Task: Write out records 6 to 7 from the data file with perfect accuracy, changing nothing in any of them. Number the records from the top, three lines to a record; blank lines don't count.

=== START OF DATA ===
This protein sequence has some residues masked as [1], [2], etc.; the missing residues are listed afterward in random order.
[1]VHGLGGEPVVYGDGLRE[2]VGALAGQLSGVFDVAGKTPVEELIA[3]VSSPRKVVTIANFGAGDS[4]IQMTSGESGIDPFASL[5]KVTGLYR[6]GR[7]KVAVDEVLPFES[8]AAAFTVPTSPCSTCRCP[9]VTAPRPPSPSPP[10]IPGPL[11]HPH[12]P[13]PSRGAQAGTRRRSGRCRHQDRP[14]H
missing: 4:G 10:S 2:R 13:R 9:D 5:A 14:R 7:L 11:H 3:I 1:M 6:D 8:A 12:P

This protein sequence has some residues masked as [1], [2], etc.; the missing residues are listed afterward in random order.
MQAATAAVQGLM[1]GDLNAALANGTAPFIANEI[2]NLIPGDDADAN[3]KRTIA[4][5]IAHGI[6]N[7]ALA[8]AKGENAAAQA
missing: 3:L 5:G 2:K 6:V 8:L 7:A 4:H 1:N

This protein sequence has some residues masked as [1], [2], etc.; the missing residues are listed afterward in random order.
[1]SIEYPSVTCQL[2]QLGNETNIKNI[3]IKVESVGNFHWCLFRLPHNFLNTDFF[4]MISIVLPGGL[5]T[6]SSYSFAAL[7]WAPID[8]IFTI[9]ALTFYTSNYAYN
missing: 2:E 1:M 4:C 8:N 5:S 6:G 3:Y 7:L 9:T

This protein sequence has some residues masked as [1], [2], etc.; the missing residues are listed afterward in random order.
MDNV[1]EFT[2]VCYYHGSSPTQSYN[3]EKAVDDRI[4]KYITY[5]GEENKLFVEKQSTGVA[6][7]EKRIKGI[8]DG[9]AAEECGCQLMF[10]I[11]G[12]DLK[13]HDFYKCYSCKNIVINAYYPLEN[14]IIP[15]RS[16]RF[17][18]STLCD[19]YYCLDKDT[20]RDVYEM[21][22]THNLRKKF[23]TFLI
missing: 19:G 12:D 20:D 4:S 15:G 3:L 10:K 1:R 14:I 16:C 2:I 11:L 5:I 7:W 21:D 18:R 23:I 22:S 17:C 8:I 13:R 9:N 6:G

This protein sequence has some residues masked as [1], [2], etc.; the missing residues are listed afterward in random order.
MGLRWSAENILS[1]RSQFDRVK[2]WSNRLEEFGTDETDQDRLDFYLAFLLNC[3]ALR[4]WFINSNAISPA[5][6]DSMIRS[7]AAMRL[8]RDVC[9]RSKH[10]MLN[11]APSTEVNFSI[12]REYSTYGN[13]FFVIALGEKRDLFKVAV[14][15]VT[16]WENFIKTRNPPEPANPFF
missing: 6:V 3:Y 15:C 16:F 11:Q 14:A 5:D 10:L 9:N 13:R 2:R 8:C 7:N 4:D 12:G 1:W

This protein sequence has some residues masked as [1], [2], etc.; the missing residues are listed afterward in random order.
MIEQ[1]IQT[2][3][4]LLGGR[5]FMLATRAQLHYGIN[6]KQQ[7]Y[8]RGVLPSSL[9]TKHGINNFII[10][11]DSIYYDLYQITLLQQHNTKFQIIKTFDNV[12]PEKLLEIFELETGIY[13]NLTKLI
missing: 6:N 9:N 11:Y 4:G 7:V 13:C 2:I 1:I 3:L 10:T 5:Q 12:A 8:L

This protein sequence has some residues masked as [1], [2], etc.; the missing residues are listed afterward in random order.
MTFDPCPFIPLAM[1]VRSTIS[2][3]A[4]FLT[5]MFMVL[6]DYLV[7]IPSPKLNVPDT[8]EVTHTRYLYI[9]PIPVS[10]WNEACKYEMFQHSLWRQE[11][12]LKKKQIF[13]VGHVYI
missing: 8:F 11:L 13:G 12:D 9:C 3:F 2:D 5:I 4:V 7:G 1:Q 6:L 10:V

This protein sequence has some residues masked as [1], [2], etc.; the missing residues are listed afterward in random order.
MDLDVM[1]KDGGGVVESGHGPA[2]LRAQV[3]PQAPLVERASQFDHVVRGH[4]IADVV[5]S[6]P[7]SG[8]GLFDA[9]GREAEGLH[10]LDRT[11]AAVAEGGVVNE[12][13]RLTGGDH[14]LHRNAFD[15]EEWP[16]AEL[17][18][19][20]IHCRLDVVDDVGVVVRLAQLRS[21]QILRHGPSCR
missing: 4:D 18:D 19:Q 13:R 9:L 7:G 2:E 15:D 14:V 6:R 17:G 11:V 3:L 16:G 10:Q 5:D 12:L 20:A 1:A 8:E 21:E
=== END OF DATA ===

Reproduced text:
This protein sequence has some residues masked as [1], [2], etc.; the missing residues are listed afterward in random order.
MIEQ[1]IQT[2][3][4]LLGGR[5]FMLATRAQLHYGIN[6]KQQ[7]Y[8]RGVLPSSL[9]TKHGINNFII[10][11]DSIYYDLYQITLLQQHNTKFQIIKTFDNV[12]PEKLLEIFELETGIY[13]NLTKLI
missing: 6:N 9:N 11:Y 4:G 7:V 13:C 2:I 1:I 3:L 10:T 5:Q 12:A 8:L

This protein sequence has some residues masked as [1], [2], etc.; the missing residues are listed afterward in random order.
MTFDPCPFIPLAM[1]VRSTIS[2][3]A[4]FLT[5]MFMVL[6]DYLV[7]IPSPKLNVPDT[8]EVTHTRYLYI[9]PIPVS[10]WNEACKYEMFQHSLWRQE[11][12]LKKKQIF[13]VGHVYI
missing: 8:F 11:L 13:G 12:D 9:C 3:F 2:D 5:I 4:V 7:G 1:Q 6:L 10:V